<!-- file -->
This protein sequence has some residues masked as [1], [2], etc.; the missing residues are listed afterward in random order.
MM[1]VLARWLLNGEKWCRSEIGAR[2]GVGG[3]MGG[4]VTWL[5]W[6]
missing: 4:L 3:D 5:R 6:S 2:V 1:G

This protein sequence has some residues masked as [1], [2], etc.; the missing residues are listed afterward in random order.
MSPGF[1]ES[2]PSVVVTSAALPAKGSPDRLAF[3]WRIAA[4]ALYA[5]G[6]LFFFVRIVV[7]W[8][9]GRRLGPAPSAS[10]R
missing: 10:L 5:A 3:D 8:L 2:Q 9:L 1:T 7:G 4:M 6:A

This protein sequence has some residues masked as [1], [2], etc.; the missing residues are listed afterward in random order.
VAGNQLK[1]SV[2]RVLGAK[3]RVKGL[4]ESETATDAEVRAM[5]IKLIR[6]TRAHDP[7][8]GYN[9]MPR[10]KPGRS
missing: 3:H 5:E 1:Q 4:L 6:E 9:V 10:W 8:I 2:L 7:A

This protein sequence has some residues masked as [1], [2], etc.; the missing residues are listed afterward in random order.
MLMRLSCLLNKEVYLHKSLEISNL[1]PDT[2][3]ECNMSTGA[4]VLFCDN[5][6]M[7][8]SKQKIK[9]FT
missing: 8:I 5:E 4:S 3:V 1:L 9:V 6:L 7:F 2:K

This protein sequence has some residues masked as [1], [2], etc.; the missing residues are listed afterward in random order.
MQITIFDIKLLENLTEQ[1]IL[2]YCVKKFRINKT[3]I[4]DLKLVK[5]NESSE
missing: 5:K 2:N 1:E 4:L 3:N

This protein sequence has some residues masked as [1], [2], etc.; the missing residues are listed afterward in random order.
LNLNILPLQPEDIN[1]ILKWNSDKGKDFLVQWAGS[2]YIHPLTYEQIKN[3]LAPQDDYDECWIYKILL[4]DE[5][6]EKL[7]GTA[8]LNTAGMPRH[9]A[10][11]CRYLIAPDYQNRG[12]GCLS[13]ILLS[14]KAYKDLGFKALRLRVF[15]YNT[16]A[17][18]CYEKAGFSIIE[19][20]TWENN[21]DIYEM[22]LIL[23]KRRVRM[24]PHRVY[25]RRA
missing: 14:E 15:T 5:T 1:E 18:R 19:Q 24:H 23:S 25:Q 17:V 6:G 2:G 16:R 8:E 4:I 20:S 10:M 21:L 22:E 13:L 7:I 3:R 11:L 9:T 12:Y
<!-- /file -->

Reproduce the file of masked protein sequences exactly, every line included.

This protein sequence has some residues masked as [1], [2], etc.; the missing residues are listed afterward in random order.
MM[1]VLARWLLNGEKWCRSEIGAR[2]GVGG[3]MGG[4]VTWL[5]W[6]
missing: 4:L 3:D 5:R 6:S 2:V 1:G

This protein sequence has some residues masked as [1], [2], etc.; the missing residues are listed afterward in random order.
MSPGF[1]ES[2]PSVVVTSAALPAKGSPDRLAF[3]WRIAA[4]ALYA[5]G[6]LFFFVRIVV[7]W[8][9]GRRLGPAPSAS[10]R
missing: 10:L 5:A 3:D 8:L 2:Q 9:L 1:T 7:G 4:M 6:A

This protein sequence has some residues masked as [1], [2], etc.; the missing residues are listed afterward in random order.
VAGNQLK[1]SV[2]RVLGAK[3]RVKGL[4]ESETATDAEVRAM[5]IKLIR[6]TRAHDP[7][8]GYN[9]MPR[10]KPGRS
missing: 3:H 5:E 1:Q 4:L 6:E 9:V 10:W 8:I 2:L 7:A

This protein sequence has some residues masked as [1], [2], etc.; the missing residues are listed afterward in random order.
MLMRLSCLLNKEVYLHKSLEISNL[1]PDT[2][3]ECNMSTGA[4]VLFCDN[5][6]M[7][8]SKQKIK[9]FT
missing: 8:I 5:E 4:S 3:V 1:L 9:V 6:L 7:F 2:K

This protein sequence has some residues masked as [1], [2], etc.; the missing residues are listed afterward in random order.
MQITIFDIKLLENLTEQ[1]IL[2]YCVKKFRINKT[3]I[4]DLKLVK[5]NESSE
missing: 5:K 2:N 1:E 4:L 3:N

This protein sequence has some residues masked as [1], [2], etc.; the missing residues are listed afterward in random order.
LNLNILPLQPEDIN[1]ILKWNSDKGKDFLVQWAGS[2]YIHPLTYEQIKN[3]LAPQDDYDECWIYKILL[4]DE[5][6]EKL[7]GTA[8]LNTAGMPRH[9]A[10][11]CRYLIAPDYQNRG[12]GCLS[13]ILLS[14]KAYKDLGFKALRLRVF[15]YNT[16]A[17][18]CYEKAGFSIIE[19][20]TWENN[21]DIYEM[22]LIL[23]KRRVRM[24]PHRVY[25]RRA
missing: 14:E 15:T 5:T 1:E 18:R 19:Q 24:H 23:S 25:Q 17:V 6:G 2:G 16:R 8:E 4:I 20:S 10:M 21:L 22:E 13:L 7:I 3:R 11:L 9:T 12:Y